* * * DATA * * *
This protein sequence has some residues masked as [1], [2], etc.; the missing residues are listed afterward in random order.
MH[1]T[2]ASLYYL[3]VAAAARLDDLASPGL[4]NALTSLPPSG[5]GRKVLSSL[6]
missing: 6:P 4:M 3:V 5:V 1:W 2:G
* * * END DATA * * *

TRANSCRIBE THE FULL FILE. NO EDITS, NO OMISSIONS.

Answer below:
This protein sequence has some residues masked as [1], [2], etc.; the missing residues are listed afterward in random order.
MH[1]T[2]ASLYYL[3]VAAAARLDDLASPGL[4]NALTSLPPSG[5]GRKVLSSL[6]
missing: 6:P 4:M 3:V 5:V 1:W 2:G